• Place in the pan and bake for about an hour -- give or take.
• Insert toothpick in the middle to test doneness.
• When cooked, cool for ten minutes then remove from the pan.
• Cool completely then wrap and refrigerate this pumpkin bread recipe.

Recipe source:
http://best-bread-recipes.com/pumpkin-bread-recipe.html
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Old October 29, 2011   #55
Zana
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Country Cornbread

1-1/2 cups yellow cornmeal
1/2 cup all-purpose flour
3 tablespoons sugar
1 tablespoon baking powder
1/2 teaspoon salt
1/2 cup milk
1/2 cup plain nonfat yogurt
2 tablespoons unsalted butter, melted
2 tablespoons vegetable oil
2 large eggs, lightly beaten
1 cup creamed corn, canned or homemade

Preheat oven to 400 degrees F. Grease an 8-inch square baking
pan. Combine the cornmeal, flour, sugar, baking powder, and salt
in a mixing bowl. Stir well. In another bowl, combine the milk,
yogurt, melted butter, oil, and eggs. Add this to the cornmeal
mixture and stir until just combined. Then stir the creamed corn.
Scrape the batter into the prepared pan, and bake in the center
of the oven until the top is golden brown and a toothpick
inserted in the center comes out just clean, 45 minutes. Cook in
the pan on a rack for 15 to 20 minutes. Then remove the cornbread
from the pan and let it cool completely on a wire rack. Cut it
into squares to serve.
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Old November 1, 2011   #56
Zana
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Whole Wheat Potato Bread

8 cups whole wheat flour plus 1 Tbsp. salt
4 Tbsp. raw or white sugar, honey or molasses
4 Tbsp. melted shortening or oil
2 Tbsp. yeast dissolved in 1/2 cup warm water
1 medium potato, about 1 cup, cooked until mealy in
2 cups of water

Mash or beat potato-water mixture until smooth. Cool. Add 1 3/4 cups water to potato water. Add yeast and shortening. Pour this mixture gradually into flour. Mix 7 minutes with electric mixer or by hand until dough is smooth and stretchy. Dough will be soft. Let rest 10 to 15 minutes on greased surface. Knead and fill 2 1/2 size cans half full. Let rise double in size and bake at 400 for 45 minutes. Will make 6 small (can loaves) or 4 medium pan loaves.

For quick process use 1/2 cup of dehydrated potato flakes instead of fresh potato. Simply mix dry potato in flour and add total of 3 3/4 cups water. (I usually use the dry potato flakes....works great)

This delicious bread is much finer and lighter in texture than ordinary wheat bread.
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Old December 4, 2011   #57
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Squash Bread (not a sweet bread)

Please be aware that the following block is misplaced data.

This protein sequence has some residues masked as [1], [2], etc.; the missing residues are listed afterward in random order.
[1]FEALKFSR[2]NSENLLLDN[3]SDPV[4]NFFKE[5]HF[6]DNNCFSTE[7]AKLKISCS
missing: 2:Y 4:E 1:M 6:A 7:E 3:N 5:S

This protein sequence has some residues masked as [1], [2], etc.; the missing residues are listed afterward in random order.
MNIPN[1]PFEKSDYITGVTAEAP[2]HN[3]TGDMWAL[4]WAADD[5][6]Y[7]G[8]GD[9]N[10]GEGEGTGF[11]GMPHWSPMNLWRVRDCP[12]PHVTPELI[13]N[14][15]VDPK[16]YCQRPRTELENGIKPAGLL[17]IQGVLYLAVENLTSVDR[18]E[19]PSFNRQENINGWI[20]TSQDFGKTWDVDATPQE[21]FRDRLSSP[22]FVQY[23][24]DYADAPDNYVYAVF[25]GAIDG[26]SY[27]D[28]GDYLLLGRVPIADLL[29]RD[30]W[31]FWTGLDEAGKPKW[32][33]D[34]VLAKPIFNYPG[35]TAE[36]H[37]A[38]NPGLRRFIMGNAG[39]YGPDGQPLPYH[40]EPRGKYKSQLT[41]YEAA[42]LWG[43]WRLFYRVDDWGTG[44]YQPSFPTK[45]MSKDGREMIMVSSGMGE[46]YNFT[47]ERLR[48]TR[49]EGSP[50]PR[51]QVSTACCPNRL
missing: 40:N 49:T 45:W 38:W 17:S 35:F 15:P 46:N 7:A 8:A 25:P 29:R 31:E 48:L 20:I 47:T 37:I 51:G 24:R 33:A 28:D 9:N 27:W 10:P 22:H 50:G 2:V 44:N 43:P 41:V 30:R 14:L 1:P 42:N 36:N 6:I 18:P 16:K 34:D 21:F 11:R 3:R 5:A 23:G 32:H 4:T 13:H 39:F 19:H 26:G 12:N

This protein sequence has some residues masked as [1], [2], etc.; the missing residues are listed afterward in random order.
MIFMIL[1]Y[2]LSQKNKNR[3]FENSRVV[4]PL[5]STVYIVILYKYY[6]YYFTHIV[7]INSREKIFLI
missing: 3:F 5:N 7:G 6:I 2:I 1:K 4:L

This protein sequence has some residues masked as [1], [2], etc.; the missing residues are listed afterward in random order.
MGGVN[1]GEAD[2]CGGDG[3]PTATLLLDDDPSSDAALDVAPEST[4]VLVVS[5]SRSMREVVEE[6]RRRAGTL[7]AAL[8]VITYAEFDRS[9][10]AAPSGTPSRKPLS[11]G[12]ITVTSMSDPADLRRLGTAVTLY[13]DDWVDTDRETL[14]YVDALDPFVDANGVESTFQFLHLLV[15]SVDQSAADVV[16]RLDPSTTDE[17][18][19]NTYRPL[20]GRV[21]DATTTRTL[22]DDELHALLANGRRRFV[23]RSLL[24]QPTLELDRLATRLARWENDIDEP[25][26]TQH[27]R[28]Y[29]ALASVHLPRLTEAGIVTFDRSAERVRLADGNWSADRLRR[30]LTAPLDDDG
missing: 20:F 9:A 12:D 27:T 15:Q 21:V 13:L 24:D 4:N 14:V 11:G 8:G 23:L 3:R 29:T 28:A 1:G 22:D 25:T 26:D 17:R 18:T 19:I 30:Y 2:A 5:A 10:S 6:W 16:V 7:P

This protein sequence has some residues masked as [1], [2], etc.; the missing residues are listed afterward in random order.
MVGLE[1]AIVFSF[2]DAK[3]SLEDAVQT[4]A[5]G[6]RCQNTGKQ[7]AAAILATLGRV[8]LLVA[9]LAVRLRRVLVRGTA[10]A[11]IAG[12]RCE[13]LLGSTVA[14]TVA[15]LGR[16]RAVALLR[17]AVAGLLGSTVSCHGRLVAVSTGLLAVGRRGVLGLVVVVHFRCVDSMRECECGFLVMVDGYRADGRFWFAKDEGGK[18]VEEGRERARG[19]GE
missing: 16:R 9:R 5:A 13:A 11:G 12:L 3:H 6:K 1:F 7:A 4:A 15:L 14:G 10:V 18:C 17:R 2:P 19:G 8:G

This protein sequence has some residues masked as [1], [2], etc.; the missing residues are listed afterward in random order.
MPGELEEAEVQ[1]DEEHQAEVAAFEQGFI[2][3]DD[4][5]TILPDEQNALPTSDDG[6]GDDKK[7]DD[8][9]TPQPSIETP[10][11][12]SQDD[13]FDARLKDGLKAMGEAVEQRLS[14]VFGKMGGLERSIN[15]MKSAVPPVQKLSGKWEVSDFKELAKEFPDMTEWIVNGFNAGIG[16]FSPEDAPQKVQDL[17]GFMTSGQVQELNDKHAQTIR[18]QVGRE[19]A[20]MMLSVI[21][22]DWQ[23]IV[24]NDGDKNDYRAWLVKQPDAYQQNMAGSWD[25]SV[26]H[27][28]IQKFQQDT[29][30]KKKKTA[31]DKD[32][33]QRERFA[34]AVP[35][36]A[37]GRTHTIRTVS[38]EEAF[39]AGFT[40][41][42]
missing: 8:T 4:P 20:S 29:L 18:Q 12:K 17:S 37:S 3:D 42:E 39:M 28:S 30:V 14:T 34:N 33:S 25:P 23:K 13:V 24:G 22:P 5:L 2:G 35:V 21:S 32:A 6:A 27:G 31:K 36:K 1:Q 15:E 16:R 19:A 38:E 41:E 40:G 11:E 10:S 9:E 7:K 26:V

3 1/2 - 4 Cups Bread Flour (or a combination of flours)
1 T. Salt
2 T. Yeast in 1/4 Cup warm water
2 T. Honey
Add Squash Puree till dough consistency is correct. The amount will vary depending on the moisture content of your squash. I used roasted Buttercup and it was about 1 cup. Proof till doubled in size. Punch down, put in loaf pan and rise till doubled. Bake in 425 oven. May have to be covered with foil to prevent over browning of crust.

-This bread will be dark on the outside and beautiful orange/yellow crumb. Very soft and moist. I've been baking for a while now and my wife says this is best bread I have made.
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Old December 4, 2011   #58
mdvpc
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Bread I made for our extended families Christmas party today. Mix of sourdough wholewheats and whites-2 of each.
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Old December 4, 2011   #59
akgardengirl
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Nice looking breads Michael. I have been making Polish sourdough pumpernickel bread the last couple weeks, using only starter to leaven the bread.
Sue B
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Old December 4, 2011   #60
lakelady
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I'll second this one, it's the No-Knead Bread recipe that was published in the NY Times. Actually quite the rage now..so incredibly simple and easy to add whatever you'd like. I've done it plain (excellent as is) or with cinnamon raisin, whole wheat etc. Very forgiving! Best part is you can start it one day, and do the baking the next and be done. Good for holidays when you have lots of cooking to do and not a lot of time the day of your event.

Excellent choice Craig, I tell everyone who has always been afraid to make bread to try it.

Those are beautiful bread photos Michael!